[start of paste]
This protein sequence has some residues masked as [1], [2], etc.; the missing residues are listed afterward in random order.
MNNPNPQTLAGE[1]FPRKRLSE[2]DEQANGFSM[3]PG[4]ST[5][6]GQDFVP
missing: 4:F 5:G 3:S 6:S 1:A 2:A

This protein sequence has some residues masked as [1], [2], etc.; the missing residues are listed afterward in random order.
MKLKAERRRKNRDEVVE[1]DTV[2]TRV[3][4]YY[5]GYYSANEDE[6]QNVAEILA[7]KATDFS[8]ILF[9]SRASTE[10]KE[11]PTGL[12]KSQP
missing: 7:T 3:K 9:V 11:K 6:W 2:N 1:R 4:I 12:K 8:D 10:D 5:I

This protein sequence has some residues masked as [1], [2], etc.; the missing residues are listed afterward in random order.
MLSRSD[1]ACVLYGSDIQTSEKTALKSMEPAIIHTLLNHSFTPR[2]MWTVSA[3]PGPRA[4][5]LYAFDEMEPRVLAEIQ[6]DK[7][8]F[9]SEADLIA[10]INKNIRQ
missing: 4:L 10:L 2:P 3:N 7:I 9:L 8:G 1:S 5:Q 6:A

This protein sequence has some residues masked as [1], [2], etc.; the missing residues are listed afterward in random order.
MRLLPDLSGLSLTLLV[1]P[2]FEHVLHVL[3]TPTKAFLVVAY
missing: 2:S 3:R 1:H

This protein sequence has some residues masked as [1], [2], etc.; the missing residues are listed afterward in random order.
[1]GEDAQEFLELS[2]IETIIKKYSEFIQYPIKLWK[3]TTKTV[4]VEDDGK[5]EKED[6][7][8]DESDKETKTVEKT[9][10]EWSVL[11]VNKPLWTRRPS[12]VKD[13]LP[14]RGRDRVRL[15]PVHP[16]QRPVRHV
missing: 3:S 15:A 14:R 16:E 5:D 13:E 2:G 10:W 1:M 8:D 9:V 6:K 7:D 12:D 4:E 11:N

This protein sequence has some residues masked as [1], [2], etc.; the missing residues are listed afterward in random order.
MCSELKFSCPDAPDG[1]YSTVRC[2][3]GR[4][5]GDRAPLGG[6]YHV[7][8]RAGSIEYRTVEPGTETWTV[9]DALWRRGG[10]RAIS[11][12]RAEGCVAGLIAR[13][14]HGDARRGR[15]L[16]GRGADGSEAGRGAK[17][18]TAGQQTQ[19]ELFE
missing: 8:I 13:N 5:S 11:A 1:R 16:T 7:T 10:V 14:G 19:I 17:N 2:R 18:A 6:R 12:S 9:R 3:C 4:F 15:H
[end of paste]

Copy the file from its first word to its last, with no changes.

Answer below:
This protein sequence has some residues masked as [1], [2], etc.; the missing residues are listed afterward in random order.
MNNPNPQTLAGE[1]FPRKRLSE[2]DEQANGFSM[3]PG[4]ST[5][6]GQDFVP
missing: 4:F 5:G 3:S 6:S 1:A 2:A

This protein sequence has some residues masked as [1], [2], etc.; the missing residues are listed afterward in random order.
MKLKAERRRKNRDEVVE[1]DTV[2]TRV[3][4]YY[5]GYYSANEDE[6]QNVAEILA[7]KATDFS[8]ILF[9]SRASTE[10]KE[11]PTGL[12]KSQP
missing: 7:T 3:K 9:V 11:K 6:W 2:N 1:R 4:I 12:K 8:D 10:D 5:I

This protein sequence has some residues masked as [1], [2], etc.; the missing residues are listed afterward in random order.
MLSRSD[1]ACVLYGSDIQTSEKTALKSMEPAIIHTLLNHSFTPR[2]MWTVSA[3]PGPRA[4][5]LYAFDEMEPRVLAEIQ[6]DK[7][8]F[9]SEADLIA[10]INKNIRQ
missing: 4:L 10:L 2:P 3:N 7:I 9:L 8:G 1:S 5:Q 6:A

This protein sequence has some residues masked as [1], [2], etc.; the missing residues are listed afterward in random order.
MRLLPDLSGLSLTLLV[1]P[2]FEHVLHVL[3]TPTKAFLVVAY
missing: 2:S 3:R 1:H

This protein sequence has some residues masked as [1], [2], etc.; the missing residues are listed afterward in random order.
[1]GEDAQEFLELS[2]IETIIKKYSEFIQYPIKLWK[3]TTKTV[4]VEDDGK[5]EKED[6][7][8]DESDKETKTVEKT[9][10]EWSVL[11]VNKPLWTRRPS[12]VKD[13]LP[14]RGRDRVRL[15]PVHP[16]QRPVRHV
missing: 3:S 15:A 14:R 16:E 5:D 13:E 2:G 10:W 1:M 8:D 9:V 6:K 7:D 12:D 4:E 11:N

This protein sequence has some residues masked as [1], [2], etc.; the missing residues are listed afterward in random order.
MCSELKFSCPDAPDG[1]YSTVRC[2][3]GR[4][5]GDRAPLGG[6]YHV[7][8]RAGSIEYRTVEPGTETWTV[9]DALWRRGG[10]RAIS[11][12]RAEGCVAGLIAR[13][14]HGDARRGR[15]L[16]GRGADGSEAGRGAK[17][18]TAGQQTQ[19]ELFE
missing: 8:I 13:N 5:S 11:A 1:R 16:T 7:T 10:V 14:G 19:I 17:N 2:R 18:A 6:R 12:S 9:R 3:C 4:F 15:H